Housingworks Green Weddings Event with Leanne Marshall, Mary Cleaver, Danielle Venokur and Mireya Navarro

Project Runway designer Leanne Marshall (Season 5) shows us the gorgeous ecofriendly wedding dress she whipped up for the event!

I had lots of fun at last week’s Green Weddings event put on by Housingworks in Manhattan. A lively panel discussion was moderated by author Mireya Navarro (who wrote the gorgeous new book, Green Wedding). Mireya was joined by Mary Cleaver of The Cleaver Company organic catering, Project Runway designer Leanne Marshall, and Danielle Venokur, of dvGreen sustainable events.

Old friends and new! Brenna McLoughlin of Elegant Bride magazine, Gloria Dawson of The Daily Green, Jessica Mischener of Portovert and Inhabitat and Rene Ebersole of Audubon Magazine.

Attendees included magazine editors, bloggers, ecofashionistas, fashion and graphic designers, brides-to-be, green enthusiasts and random passers-by, as well as the generous Housing Works staff and volunteers. Housing Works provides medical care, housing and legal assistance to people with HIV/AIDS who need help.

The panel, l to r: Mireya, Leanne, Mary and Danielle

Food was a hot topic for the panel, with Mary Cleaver telling the audience about how when she got her start, it was hard to find local food in NYC. “Food came from California, even in the summer. There’s been a tremendous growth in growing locally in the last 3-5 years. It’s not just the impact of shipping the food, it’s the flavor that’s so much better with local,” she said. She recommended Alice Water’s “The Delicious Revolution” to those who were new to the local/organic/seasonal food table. All the panelists agreed that local, seasonal food was the way to go for a wedding dinner.

Food by Housing Works Catering company at Green Weddings Event
Local, seasonal food was also served by the Housing Works Catering Company, who provided yum hors doeuvres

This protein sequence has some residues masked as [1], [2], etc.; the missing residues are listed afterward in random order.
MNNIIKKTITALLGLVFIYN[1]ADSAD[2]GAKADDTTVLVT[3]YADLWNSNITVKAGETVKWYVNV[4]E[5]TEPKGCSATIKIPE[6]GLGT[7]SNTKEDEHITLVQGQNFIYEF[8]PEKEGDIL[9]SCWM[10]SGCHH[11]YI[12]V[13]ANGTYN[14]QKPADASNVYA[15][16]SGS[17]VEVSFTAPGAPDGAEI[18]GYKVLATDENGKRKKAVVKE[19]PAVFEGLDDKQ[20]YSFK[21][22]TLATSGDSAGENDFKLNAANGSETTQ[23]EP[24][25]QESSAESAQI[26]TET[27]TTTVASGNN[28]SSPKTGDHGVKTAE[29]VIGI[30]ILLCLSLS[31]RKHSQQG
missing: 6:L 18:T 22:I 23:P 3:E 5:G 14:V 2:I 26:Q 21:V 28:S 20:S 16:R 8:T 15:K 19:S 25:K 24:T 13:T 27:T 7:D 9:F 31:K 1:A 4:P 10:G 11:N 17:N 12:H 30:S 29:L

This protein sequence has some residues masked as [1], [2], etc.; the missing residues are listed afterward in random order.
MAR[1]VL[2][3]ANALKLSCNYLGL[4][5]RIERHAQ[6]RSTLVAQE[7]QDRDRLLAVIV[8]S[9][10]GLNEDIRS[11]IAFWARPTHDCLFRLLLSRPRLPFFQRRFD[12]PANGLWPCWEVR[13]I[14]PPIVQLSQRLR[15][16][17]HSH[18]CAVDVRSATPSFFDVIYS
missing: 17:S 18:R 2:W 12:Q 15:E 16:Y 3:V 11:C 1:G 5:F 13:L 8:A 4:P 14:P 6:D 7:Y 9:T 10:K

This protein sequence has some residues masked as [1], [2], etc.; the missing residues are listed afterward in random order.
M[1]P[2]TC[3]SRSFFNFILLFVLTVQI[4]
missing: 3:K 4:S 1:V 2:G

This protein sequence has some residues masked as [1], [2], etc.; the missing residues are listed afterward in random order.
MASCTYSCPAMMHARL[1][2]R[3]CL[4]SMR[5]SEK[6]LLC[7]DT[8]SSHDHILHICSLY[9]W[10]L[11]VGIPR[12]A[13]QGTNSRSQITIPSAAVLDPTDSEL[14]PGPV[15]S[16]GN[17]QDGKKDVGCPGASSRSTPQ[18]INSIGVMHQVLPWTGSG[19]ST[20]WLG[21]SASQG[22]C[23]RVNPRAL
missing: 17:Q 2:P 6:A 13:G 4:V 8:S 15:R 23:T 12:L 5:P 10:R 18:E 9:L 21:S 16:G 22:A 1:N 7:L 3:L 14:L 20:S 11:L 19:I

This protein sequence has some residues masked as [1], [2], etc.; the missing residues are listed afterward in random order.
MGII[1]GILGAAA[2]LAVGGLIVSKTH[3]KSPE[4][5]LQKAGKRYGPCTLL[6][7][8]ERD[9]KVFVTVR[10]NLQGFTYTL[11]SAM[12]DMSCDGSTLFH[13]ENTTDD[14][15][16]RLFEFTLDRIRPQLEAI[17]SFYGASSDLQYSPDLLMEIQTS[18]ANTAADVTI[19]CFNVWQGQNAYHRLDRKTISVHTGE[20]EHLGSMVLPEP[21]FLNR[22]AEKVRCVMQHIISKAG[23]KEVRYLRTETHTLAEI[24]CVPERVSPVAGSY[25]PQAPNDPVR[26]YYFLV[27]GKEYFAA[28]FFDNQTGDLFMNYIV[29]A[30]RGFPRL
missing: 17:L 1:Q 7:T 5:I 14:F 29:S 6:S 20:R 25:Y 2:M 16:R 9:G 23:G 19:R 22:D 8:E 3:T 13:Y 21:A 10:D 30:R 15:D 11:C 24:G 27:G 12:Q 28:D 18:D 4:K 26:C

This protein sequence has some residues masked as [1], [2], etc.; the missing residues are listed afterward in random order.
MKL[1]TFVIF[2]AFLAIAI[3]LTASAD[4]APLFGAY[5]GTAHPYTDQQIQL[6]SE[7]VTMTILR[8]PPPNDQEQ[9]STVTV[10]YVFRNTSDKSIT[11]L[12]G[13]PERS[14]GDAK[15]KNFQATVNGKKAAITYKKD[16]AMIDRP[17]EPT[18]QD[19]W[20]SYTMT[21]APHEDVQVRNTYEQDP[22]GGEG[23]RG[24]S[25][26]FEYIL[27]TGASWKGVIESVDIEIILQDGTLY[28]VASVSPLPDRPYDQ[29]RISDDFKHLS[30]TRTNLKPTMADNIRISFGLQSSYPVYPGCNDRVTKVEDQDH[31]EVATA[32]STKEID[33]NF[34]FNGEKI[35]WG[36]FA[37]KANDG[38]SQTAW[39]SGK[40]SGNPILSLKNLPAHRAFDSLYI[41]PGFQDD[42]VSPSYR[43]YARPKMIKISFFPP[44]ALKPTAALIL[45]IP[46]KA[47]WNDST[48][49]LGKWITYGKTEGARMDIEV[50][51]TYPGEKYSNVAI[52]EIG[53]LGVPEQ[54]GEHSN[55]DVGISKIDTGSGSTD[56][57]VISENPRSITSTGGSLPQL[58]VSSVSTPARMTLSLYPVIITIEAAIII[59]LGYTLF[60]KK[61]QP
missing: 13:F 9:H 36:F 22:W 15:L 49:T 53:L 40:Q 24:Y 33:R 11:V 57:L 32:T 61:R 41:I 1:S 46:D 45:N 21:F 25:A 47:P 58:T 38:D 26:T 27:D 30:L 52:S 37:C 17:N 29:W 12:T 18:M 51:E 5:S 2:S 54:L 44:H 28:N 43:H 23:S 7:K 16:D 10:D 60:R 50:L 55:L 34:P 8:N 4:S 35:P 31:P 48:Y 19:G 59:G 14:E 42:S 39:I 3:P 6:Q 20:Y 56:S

Danielle Venokur of dvGreen agreed that for some parts of a wedding, going green means it will cost more, but there are ways to integrate sustainability for a lower price tag. “You might have to be a bit more creative, or do more legwork, but sometimes it will actually cost you less–photography for example. Going digital and only printing the images you really want will save money and paper waste. A wedding website will cut down on paper and shipping,” said Danielle. Then you can use those savings towards more ecofriendly transportation options.

“For anything that’s a part of your wedding, you should be asking ‘Where did this come from? Where does it go when I’m done with it?’ If I can’t get to the bottom of these questions,” Danielle said, “I don’t want to get involved with it.”

When it comes to the dress, Leanne suggested borrowing was an ecofriendly and economical way to go, in keeping with the ‘something borrowed’ theme of the old bridal advice quartet. “A lot of brides want new dresses though, and there are some great ecofabrics out there to design with,” she said.

The panelists came together to give a list of the three most important “To Do’s” for greening a wedding:
1. Food (local, seasonal, organic, veggie/vegan)
2. Flowers (local, seasonal)
3. Invites (recycled paper, websites, soy or nontoxic ink)

In addition to the panel, there were a number of NYC-based vendors who showed their wedding-appropriate wares:

Maryanne Loverme of Wabisabi Jewelry
Maryanne Loverme of Wabisabi Jewelry

Wabisabi Jewelry up close- this necklace is made from upcycled pennies with recycled images adhered to them.

I loved Lovely Day Designs’ soy candles that are poured in vintage teacups- they make perfect party favors and are upcycled to boot!

Fubabee Stationery
Fubabee Stationery owner and designer, Lisa Fu; this stationery looked and felt gorgeous and is printed on 30-70% post-consumer recycled paper and is printed with ecofriendly inks

The Green Wedding book on display

Leanne Marshall Wedding Dress
Leanne Marshall’s dress of Hemp silk, bamboo, and organic cotton

Starre Vartan is founder and editor-in-chief of Eco-Chick.com and the author of the Eco-Chick Guide to Life. She's also a freelance science and environment writer who has published in National Geographic, CNN, Scientific American, Mental Floss, Pacific Standard, the NRDC, and many more. She lives on an island in Puget Sound with her partner and black cat. She was a geologist in her first career, and still picks up rocks wherever she goes.